When a company sees a need for a new product or service, it goes about the business of fulfilling that need in a way that helps its own bottom line and its customers.
So what should a company do when they see a need in its local community? If you’re automotive-seating giant Adient, you create a program that boosts workforce talent and bridges the gap between high school and the workplace.
Recently, Adient began employing four students from Detroit Cristo Rey, a high school dedicated to providing exemplary education to students from Southwest Detroit. Adient joined the Detroit Cristo Rey work program in 2011. The students spend one day a week at Adient, totaling the work of one paid employee. In this apprentice-like environment, they gain actual business experience and self-confidence. In addition, the money earned goes toward their tuition at Detroit Cristo Rey.
Adient was created in 2016 when Johnson Controls’ automotive seating business was spun off as an independent company. The company will move its global headquarters to Detroit in 2019.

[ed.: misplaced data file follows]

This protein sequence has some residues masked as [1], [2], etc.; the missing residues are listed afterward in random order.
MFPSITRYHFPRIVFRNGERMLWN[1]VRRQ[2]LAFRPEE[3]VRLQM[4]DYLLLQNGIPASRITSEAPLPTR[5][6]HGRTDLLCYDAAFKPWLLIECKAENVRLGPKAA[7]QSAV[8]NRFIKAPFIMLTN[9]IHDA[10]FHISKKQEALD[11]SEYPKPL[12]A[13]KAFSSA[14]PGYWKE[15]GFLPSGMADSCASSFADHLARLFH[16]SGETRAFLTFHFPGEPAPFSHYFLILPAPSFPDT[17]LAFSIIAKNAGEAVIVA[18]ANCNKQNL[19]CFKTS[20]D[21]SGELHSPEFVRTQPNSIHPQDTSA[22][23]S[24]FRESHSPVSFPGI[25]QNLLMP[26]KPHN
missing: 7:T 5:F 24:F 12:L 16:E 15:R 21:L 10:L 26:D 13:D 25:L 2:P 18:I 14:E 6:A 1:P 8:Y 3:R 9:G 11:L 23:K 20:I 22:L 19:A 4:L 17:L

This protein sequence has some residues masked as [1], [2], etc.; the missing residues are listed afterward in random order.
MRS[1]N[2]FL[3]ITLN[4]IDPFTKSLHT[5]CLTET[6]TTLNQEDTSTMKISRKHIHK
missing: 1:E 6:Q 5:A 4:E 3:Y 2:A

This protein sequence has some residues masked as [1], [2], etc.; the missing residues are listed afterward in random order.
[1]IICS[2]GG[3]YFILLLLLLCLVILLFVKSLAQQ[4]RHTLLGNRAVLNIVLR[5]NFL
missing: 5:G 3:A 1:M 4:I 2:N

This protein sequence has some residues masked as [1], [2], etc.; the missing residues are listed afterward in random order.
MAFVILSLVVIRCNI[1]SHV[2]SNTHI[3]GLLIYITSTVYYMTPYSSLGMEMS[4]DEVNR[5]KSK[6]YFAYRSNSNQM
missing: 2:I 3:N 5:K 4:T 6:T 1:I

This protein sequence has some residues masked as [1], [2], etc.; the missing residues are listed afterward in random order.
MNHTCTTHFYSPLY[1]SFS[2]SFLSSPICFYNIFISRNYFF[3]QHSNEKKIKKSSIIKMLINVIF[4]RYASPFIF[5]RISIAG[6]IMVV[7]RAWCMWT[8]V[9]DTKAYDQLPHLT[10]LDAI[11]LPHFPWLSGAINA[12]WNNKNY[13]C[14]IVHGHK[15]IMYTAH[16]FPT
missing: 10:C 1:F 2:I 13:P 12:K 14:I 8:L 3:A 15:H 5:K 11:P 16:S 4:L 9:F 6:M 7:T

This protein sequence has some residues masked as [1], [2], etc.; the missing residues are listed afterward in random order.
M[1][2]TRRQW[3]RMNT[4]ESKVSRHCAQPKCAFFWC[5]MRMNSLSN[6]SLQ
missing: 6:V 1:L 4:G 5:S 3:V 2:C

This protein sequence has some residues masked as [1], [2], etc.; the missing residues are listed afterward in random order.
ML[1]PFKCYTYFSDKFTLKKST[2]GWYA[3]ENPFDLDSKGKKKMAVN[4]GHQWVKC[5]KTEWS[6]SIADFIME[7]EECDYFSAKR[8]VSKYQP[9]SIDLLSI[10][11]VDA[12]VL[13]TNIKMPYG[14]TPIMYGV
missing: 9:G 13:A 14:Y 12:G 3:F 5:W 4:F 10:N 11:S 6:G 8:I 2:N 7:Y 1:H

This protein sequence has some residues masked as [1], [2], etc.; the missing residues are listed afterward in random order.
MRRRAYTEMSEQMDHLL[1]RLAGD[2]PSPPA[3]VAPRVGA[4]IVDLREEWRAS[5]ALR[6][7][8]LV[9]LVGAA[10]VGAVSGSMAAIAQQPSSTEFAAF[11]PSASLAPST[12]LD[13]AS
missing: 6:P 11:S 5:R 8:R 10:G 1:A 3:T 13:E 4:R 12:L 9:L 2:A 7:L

“This is one of our best outreach programs,” says Rochelle Hunter, community relations manager for Adient. “It empowers young people by introducing them to high level executives, giving them exposure to the workforce, encouraging them to continue their education and by supporting their life beyond high school.”
Students go through one month of training, provided by the school, in the summer where they develop computer, social and business skills. Based on their performance, they are placed in a position. Adient student-workers assist in several different departments including accounting, human resources and engineering. Students are given new assignments each week and are provided with the same tools as regular employees.
At the end of the year, students have the option to stay with their current company or move on to another organization. Neidy Jimenez, a junior at Detroit Cristo Rey, has been working for Adient for three years.
“Working for Adient has been a good learning experience for me,” says Jimenez. “I enjoy the people I work with, the environment and especially, my mentors. Seeing strong, independent women in the work place has set a positive example in my life.”
Four Adient employees are assigned to each student. The first is a direct manager and the other three are mentors. Hunter has been one of Jimenez’s mentors for three years.
“I enjoy mentoring young people,” says Hunter. “Neidy and I talk about work, but we also talk about challenges she may be facing in her life, where she wants to go for college and how to further her development as an individual. I want her to know her opportunities are endless.”
One hundred percent of Detroit Cristo Rey seniors get accepted into college. Eighty-five percent of those students go on to attend college.